The non-profit organization People United to Advance the Dream are planning a series of public workshops aimed at addressing the concerns and divisions that have separated many in the Mobile community following a fatal police shooting locally and others across the country.
The Rev. David Edwards, president of the organization, said these “Healing the Hurt in our Communities” workshops look to examine and hopefully address issues that persisted long before 19-year-old Michael Moore was killed in a confrontation with officer Harold Hurst.

“This effort, these workshops, are designed to help empower our communities one family at a time,” Edwards said. “Families make communities, communities make cities, cities make states and states make countries. Today, we find our country in need of healing.”

So far, two of the “Healing the Hurt” workshops have been scheduled — the first at 6 p.m. on Thursday, July 14, at the Emmanuel Seventh Day Adventist Church at 2000 Dr. Martin Luther King Jr. Ave. and the second on July 28 in Michael Figures Park at the same time.

However, Edwards said his organization has no plans to stop, saying “when we stop having issues, life has stopped existing.”

It was earlier this week that Edwards announced the initiative, which is open to people in every community throughout Mobile County and to people of all “races, ethnicities and religious affiliations.”

As far as the format, each workshop is currently planned to feature a general assembly of those in attendance, which will include guest speakers and presentations. Additionally, Edwards said workshops feature smaller breakout groups for adults, young adults and teenagers to address specific needs and concerns.

He said the organization has already discussed having representatives from Lifeline Counseling services and other professionals on hand to participate in the workshop, extending the invitation to any other interested organization as well.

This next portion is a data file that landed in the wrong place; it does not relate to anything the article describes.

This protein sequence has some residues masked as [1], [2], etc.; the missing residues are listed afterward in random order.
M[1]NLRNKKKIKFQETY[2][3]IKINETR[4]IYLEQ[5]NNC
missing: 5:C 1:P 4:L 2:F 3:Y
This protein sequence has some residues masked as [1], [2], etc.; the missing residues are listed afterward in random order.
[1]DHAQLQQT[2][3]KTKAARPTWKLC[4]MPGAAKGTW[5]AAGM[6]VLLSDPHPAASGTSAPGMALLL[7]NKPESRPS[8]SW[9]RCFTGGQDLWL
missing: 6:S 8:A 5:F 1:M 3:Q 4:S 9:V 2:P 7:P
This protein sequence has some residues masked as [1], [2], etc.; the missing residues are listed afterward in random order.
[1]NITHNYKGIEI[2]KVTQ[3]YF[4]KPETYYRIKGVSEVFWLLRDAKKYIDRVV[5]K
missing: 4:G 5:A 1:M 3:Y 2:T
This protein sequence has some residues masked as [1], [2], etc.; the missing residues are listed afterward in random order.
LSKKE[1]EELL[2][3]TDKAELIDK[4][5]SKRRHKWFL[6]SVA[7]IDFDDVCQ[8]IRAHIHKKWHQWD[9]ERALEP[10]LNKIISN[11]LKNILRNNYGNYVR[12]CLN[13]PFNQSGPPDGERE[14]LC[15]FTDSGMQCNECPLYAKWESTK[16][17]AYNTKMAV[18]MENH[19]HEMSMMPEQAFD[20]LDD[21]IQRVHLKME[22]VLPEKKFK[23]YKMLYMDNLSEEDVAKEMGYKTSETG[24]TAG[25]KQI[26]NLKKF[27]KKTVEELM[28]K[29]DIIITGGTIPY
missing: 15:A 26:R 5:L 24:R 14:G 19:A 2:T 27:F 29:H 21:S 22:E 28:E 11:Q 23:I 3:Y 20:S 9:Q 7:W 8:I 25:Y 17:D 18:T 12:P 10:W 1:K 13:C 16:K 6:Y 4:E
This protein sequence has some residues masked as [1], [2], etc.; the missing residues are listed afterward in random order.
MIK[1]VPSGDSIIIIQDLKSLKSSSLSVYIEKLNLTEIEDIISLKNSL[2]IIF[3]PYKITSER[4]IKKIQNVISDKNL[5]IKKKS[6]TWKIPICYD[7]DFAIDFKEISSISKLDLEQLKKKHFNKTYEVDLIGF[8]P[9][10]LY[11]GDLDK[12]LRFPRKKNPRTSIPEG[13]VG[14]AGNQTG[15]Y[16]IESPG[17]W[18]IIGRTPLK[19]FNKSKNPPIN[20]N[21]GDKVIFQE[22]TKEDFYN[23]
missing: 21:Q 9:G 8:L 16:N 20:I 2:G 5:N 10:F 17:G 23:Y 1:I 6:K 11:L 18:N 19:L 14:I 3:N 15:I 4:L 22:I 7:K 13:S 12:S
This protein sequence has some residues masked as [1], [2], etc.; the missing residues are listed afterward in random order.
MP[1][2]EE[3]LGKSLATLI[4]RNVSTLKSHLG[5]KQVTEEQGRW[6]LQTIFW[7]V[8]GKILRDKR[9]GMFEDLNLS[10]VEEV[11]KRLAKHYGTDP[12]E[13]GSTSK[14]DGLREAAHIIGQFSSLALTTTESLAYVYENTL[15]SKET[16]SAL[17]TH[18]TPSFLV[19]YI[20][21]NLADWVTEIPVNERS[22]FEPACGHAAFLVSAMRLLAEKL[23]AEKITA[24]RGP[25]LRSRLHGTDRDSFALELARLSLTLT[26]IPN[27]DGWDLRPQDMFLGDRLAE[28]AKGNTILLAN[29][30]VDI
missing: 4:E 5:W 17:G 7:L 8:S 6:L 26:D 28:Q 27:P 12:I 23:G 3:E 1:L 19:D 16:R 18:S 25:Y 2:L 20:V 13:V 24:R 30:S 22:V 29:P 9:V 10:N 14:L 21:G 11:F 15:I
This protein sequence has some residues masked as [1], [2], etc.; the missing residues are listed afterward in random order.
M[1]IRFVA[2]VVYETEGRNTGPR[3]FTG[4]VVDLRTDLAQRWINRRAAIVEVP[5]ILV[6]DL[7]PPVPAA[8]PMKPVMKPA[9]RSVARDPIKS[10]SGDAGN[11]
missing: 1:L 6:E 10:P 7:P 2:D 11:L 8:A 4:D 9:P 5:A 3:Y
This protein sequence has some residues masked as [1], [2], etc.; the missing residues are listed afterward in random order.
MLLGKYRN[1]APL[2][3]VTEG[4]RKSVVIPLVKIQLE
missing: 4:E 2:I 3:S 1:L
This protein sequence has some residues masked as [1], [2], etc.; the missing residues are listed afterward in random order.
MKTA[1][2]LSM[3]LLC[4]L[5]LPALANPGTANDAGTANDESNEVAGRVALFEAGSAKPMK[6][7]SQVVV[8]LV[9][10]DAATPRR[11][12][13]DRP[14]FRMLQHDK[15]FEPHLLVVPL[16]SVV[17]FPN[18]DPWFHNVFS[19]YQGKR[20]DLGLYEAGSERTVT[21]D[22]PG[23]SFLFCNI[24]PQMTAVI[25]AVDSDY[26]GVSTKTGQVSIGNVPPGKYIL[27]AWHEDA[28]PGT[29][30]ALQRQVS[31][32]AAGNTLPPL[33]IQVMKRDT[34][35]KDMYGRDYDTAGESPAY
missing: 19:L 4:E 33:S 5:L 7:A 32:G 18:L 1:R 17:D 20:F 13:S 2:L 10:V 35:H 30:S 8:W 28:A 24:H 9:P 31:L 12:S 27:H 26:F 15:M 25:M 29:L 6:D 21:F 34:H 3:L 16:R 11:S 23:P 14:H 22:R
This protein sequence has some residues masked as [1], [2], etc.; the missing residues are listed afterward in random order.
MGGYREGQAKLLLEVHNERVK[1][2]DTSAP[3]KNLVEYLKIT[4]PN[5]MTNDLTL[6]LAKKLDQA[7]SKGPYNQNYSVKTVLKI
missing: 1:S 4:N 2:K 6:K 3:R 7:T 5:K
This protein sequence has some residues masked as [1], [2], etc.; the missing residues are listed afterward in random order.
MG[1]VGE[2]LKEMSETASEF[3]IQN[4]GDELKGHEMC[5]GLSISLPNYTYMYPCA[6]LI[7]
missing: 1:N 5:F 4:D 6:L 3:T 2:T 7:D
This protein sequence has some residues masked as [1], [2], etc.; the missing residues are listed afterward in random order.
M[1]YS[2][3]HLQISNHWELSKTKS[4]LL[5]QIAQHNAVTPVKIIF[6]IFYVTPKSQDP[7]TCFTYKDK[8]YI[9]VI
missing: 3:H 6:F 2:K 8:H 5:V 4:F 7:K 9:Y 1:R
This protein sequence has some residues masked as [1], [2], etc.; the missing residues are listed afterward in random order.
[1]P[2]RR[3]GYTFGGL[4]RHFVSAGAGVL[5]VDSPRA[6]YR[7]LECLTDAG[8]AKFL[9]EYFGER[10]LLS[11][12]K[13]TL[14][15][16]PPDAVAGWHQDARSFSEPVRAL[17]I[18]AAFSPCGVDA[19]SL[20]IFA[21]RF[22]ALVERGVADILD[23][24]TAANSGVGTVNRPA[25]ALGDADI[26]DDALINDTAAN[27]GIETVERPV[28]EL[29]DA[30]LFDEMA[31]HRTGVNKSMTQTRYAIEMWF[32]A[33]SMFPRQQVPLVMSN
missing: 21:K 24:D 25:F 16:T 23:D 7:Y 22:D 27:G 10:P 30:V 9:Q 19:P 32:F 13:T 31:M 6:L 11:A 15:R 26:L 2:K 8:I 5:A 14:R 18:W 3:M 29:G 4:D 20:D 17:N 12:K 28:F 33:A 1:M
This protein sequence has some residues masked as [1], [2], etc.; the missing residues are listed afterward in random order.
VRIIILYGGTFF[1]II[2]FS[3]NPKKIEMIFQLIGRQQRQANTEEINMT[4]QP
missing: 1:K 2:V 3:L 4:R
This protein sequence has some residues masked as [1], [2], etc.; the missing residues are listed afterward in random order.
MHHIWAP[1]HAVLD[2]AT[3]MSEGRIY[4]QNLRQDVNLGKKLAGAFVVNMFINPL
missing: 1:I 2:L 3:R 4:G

Edwards said the authorities investigating the shooting of Michael Moore would address the legal process as well as the “civil rights of each and every human being,” but is hopeful “Healing the Hurt” might address the social, the mental and the spiritual needs with Mobile.

“The truth of the matter is we can both look at something — I can see something out of it, and you can see something different. That dosen’t make your impression of what it is wrong, but does make mine wrong either,” Edwards said. “We must come to a place where we can both look at it and appreciate our differences, and these are sometimes issues that go back further than Michael Moore or Trayvon Martin. These are issues that have been embedded in people from their upbringing.”

Edwards said more information on the first two “Healing the Hurt” workshops is available by contacting People United to Advance the Dream at 251-518-8885 or 251-215-9933. Updates on future workshops and other events are also available on the organization’s Facebook page.